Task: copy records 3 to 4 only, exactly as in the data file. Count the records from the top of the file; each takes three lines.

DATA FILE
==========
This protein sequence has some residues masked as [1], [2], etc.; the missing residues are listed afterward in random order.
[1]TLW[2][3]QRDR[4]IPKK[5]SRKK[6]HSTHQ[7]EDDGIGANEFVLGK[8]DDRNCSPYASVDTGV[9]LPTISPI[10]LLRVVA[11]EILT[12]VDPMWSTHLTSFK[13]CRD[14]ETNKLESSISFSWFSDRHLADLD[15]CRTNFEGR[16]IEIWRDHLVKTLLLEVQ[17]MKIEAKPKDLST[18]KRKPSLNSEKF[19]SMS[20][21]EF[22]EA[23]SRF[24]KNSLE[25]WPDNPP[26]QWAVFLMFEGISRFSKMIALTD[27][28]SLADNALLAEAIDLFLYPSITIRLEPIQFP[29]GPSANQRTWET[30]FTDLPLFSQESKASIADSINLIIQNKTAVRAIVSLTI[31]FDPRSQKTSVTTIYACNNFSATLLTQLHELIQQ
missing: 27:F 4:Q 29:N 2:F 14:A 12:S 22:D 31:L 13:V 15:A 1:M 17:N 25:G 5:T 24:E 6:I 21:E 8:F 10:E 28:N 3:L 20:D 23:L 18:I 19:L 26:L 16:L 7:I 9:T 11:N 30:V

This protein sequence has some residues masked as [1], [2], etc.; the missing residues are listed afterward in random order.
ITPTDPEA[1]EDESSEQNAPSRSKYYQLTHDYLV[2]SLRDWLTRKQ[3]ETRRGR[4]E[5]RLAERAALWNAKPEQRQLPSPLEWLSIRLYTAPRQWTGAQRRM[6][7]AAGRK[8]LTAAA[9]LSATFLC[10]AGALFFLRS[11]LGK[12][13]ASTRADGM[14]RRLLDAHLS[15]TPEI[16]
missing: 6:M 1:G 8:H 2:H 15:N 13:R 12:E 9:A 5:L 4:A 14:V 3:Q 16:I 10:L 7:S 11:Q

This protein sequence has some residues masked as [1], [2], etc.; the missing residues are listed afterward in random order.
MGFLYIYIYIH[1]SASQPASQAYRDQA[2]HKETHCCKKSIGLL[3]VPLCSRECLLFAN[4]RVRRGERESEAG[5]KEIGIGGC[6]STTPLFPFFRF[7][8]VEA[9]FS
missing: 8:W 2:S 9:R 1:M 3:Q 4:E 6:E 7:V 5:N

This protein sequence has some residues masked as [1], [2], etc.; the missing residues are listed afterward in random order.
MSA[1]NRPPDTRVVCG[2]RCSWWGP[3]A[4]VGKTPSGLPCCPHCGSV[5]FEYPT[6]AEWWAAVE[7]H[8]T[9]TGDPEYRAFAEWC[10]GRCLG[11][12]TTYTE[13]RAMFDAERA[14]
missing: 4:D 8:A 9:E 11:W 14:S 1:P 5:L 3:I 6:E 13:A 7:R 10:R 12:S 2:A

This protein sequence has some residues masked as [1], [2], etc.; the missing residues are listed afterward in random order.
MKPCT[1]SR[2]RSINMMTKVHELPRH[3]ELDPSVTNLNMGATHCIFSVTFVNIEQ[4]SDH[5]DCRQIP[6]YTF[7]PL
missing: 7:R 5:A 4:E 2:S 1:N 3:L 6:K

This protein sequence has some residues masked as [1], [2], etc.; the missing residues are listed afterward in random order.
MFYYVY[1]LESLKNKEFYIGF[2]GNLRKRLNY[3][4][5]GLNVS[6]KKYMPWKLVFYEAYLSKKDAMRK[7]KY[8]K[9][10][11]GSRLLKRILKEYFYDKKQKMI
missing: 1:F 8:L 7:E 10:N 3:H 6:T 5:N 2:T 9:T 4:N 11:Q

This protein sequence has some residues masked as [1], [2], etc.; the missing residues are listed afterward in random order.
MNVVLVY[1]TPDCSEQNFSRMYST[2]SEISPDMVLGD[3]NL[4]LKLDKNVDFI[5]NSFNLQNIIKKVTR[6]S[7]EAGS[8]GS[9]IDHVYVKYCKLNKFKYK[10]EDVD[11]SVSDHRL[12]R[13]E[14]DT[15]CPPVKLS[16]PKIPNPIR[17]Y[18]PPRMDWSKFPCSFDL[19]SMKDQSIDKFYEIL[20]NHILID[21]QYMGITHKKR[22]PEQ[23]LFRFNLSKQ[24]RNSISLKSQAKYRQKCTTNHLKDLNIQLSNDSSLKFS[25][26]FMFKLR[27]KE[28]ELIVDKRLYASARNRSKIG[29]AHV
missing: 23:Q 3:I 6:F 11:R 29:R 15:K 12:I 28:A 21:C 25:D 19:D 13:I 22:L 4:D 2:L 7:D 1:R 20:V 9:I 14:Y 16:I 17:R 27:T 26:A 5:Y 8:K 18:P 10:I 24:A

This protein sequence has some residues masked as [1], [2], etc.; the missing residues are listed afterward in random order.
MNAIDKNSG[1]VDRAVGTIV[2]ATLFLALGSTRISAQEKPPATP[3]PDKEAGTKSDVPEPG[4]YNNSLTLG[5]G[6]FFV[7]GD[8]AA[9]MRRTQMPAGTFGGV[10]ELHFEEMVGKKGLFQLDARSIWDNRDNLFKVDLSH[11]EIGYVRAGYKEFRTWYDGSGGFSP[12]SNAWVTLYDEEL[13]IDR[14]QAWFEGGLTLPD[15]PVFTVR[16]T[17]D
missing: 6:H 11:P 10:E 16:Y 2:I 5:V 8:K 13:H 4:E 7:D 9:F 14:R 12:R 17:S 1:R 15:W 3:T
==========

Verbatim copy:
This protein sequence has some residues masked as [1], [2], etc.; the missing residues are listed afterward in random order.
MGFLYIYIYIH[1]SASQPASQAYRDQA[2]HKETHCCKKSIGLL[3]VPLCSRECLLFAN[4]RVRRGERESEAG[5]KEIGIGGC[6]STTPLFPFFRF[7][8]VEA[9]FS
missing: 8:W 2:S 9:R 1:M 3:Q 4:E 6:E 7:V 5:N

This protein sequence has some residues masked as [1], [2], etc.; the missing residues are listed afterward in random order.
MSA[1]NRPPDTRVVCG[2]RCSWWGP[3]A[4]VGKTPSGLPCCPHCGSV[5]FEYPT[6]AEWWAAVE[7]H[8]T[9]TGDPEYRAFAEWC[10]GRCLG[11][12]TTYTE[13]RAMFDAERA[14]
missing: 4:D 8:A 9:E 11:W 14:S 1:P 5:L 3:I 6:E 13:A 7:R 10:R 12:S 2:A